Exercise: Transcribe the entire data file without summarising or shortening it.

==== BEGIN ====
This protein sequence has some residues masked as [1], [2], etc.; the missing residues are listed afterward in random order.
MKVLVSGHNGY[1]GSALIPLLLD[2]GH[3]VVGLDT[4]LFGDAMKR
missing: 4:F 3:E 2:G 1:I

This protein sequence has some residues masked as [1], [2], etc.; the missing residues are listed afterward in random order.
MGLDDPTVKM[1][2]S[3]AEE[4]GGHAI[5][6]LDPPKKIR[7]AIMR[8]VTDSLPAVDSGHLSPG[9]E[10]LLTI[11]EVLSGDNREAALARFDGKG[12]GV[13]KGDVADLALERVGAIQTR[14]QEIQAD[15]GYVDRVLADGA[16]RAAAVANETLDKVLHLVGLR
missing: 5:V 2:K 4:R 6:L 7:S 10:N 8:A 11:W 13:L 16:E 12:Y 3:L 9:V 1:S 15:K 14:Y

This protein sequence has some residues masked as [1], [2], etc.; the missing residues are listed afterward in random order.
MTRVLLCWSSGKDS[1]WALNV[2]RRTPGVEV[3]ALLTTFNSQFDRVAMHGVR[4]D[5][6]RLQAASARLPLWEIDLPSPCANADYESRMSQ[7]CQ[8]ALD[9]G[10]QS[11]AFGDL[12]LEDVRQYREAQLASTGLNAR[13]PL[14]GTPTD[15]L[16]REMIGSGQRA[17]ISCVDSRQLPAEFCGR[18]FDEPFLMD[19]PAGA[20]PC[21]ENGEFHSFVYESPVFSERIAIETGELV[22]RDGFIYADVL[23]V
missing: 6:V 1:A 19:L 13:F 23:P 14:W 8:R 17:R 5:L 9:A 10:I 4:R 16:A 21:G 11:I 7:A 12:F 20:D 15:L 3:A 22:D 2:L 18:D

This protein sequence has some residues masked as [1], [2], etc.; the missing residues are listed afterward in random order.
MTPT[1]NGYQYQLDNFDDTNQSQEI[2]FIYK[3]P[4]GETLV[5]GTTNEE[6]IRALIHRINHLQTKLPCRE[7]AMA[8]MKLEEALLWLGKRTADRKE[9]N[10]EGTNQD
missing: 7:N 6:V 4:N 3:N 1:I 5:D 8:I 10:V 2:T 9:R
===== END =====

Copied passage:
This protein sequence has some residues masked as [1], [2], etc.; the missing residues are listed afterward in random order.
MKVLVSGHNGY[1]GSALIPLLLD[2]GH[3]VVGLDT[4]LFGDAMKR
missing: 4:F 3:E 2:G 1:I

This protein sequence has some residues masked as [1], [2], etc.; the missing residues are listed afterward in random order.
MGLDDPTVKM[1][2]S[3]AEE[4]GGHAI[5][6]LDPPKKIR[7]AIMR[8]VTDSLPAVDSGHLSPG[9]E[10]LLTI[11]EVLSGDNREAALARFDGKG[12]GV[13]KGDVADLALERVGAIQTR[14]QEIQAD[15]GYVDRVLADGA[16]RAAAVANETLDKVLHLVGLR
missing: 5:V 2:K 4:R 6:L 7:S 10:N 8:A 11:W 13:L 16:E 12:Y 3:L 9:V 1:S 15:K 14:Y

This protein sequence has some residues masked as [1], [2], etc.; the missing residues are listed afterward in random order.
MTRVLLCWSSGKDS[1]WALNV[2]RRTPGVEV[3]ALLTTFNSQFDRVAMHGVR[4]D[5][6]RLQAASARLPLWEIDLPSPCANADYESRMSQ[7]CQ[8]ALD[9]G[10]QS[11]AFGDL[12]LEDVRQYREAQLASTGLNAR[13]PL[14]GTPTD[15]L[16]REMIGSGQRA[17]ISCVDSRQLPAEFCGR[18]FDEPFLMD[19]PAGA[20]PC[21]ENGEFHSFVYESPVFSERIAIETGELV[22]RDGFIYADVL[23]V
missing: 6:V 1:A 19:L 13:F 23:P 14:W 8:R 17:R 5:L 9:A 10:I 4:R 16:A 21:G 11:I 7:A 12:F 20:D 15:L 3:A 22:D 2:L 18:D

This protein sequence has some residues masked as [1], [2], etc.; the missing residues are listed afterward in random order.
MTPT[1]NGYQYQLDNFDDTNQSQEI[2]FIYK[3]P[4]GETLV[5]GTTNEE[6]IRALIHRINHLQTKLPCRE[7]AMA[8]MKLEEALLWLGKRTADRKE[9]N[10]EGTNQD
missing: 7:N 6:V 4:N 3:N 1:I 5:D 8:I 10:V 2:T 9:R